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Phil Mickelson's victory at Pebble Beach makes him dream of what could be in June



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The steam that came out of his head on Sunday night at Pebble Beach was no doubt due to the cold air that permeated the tournament, although few would be surprised if Phil Mickelson really was furious at the idea that he would not be allowed to finish despite Two holes to play in the surrounding darkness.

His road to victory these days will never be mundane, even in a tournament in which he participated in a complete round without missing a fairway: a first 20 years.

And, of course, he managed to visit unknown parts of the Monterey Peninsula with a few random hits, endured a series of five or more hours that the bones slept and waited for a hail storm on Sunday that for a time blanked the course. He recovered a 3-shot deficit on Paul Casey and then, with an impending victory, almost begged for it to end when all that had been visible were his teeth chattering.

Undoubtedly, Mickelson wanted to return to his home in Southern California on Sunday night, and clearly was not worried about missing a chance to win because he could not see what he was doing. Phil was on a roll, and I wanted to finish it.

Instead, he had to return early Monday morning to complete his 44th PGA Tour victory, claiming a fifth AT & T Pebble Beach Pro-Am and becoming the eighth oldest winner in PGA history. Tour

For years, Mickelson, 48, has refused to talk about his age, choosing to focus on the aspects that encouraged him to move forward even over four years without a victory.

Whether it continues to be part of the teams of the Ryder Cup and the Presidents Cup of the USA. UU., Find a new exercise routine, change coaches, discover a healthier diet, work with friends and shake players who are young enough to be their son, Mickelson. He did everything he could to stay young.

The most recent discovery was something that dropped after the Friday round on the extra distance it took.

"So at the end of last year, although I played badly, something happened that seemed to be overnight, I had actually been at the works, where the speed of my pilot soared 5, 6 miles per hour, what rarely has ever happened to anyone, let alone someone in their last 40 years, "he said. "So that led me to be quite optimistic about this year.

"I think that's going to lead to some good things, if you're going to be skewed from the tee, I'm sure it's better to be long and that's how I'm trying to get closer."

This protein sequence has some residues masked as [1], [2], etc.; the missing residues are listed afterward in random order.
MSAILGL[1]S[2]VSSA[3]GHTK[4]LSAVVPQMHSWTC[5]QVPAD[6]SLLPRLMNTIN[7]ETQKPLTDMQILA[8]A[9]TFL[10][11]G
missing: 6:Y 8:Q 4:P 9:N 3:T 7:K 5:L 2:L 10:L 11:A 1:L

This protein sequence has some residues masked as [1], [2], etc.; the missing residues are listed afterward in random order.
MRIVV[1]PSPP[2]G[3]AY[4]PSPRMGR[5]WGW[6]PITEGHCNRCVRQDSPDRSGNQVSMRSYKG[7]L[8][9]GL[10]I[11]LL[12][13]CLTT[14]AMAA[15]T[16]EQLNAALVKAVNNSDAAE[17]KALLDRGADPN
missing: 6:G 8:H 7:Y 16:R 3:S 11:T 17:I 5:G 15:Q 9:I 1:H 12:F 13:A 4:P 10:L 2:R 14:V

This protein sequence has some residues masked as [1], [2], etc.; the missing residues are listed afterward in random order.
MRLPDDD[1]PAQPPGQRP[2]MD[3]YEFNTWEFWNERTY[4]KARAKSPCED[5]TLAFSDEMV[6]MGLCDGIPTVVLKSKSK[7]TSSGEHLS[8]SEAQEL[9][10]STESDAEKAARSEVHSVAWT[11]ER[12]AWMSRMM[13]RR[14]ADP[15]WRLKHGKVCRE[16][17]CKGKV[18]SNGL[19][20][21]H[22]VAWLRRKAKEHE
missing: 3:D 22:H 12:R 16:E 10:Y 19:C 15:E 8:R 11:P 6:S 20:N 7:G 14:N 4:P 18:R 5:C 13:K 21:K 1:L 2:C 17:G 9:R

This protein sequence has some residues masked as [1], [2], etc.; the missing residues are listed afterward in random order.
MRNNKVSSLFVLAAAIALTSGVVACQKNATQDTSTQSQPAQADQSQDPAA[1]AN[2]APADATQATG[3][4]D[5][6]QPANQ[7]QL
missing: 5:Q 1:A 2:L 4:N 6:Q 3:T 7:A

Mickelson now has a second place in the Desert Classic and a win in four starts this season. A lost court in Phoenix, Mickelson said, was in part due to a driver's experimentation that he quickly abandoned.

That also led him to enter the Genesis Open this week, which he had not planned on playing, before defending a title at the WGC-Mexico Championship next week.

Now ranked 17 in the world and has positioned to run in another team of Presidents Cup. It is a remarkable change from the last place in the Tour Championship and the bad performance of the Ryder Cup.

Undoubtedly, Mickelson will be the subject of considerable conjecture when the world of golf returns to Pebble Beach in June for the 119th edition of the United States Open, the biggest that defines Lefty's futility attacks more than anything. Six finalists, some in the most heartbreaking way, dot his career, the tournament prevents him from having a professional Grand Slam.

Nobody has won a major championship at the age that Mickelson has at this time, but again, not many players have had the confidence to play two holes essentially blindfolded, as I wanted to do to finish this on Sunday night instead of Monday in the morning. .

The course will be completely different in June, with the rougher the higher and the greens firmer and without amateurs that take charge of the process. But that talk is for a different day.

Pebble, of course, would provide the perfect symmetry for such a triumph of a storybook. That's where he began his professional career at the 1992 US Open. And that's where he will turn 49 on the last day of the 2019 US Open.

A dream? Maybe. But you can bet that Mickelson sees a scenario as clear as day.

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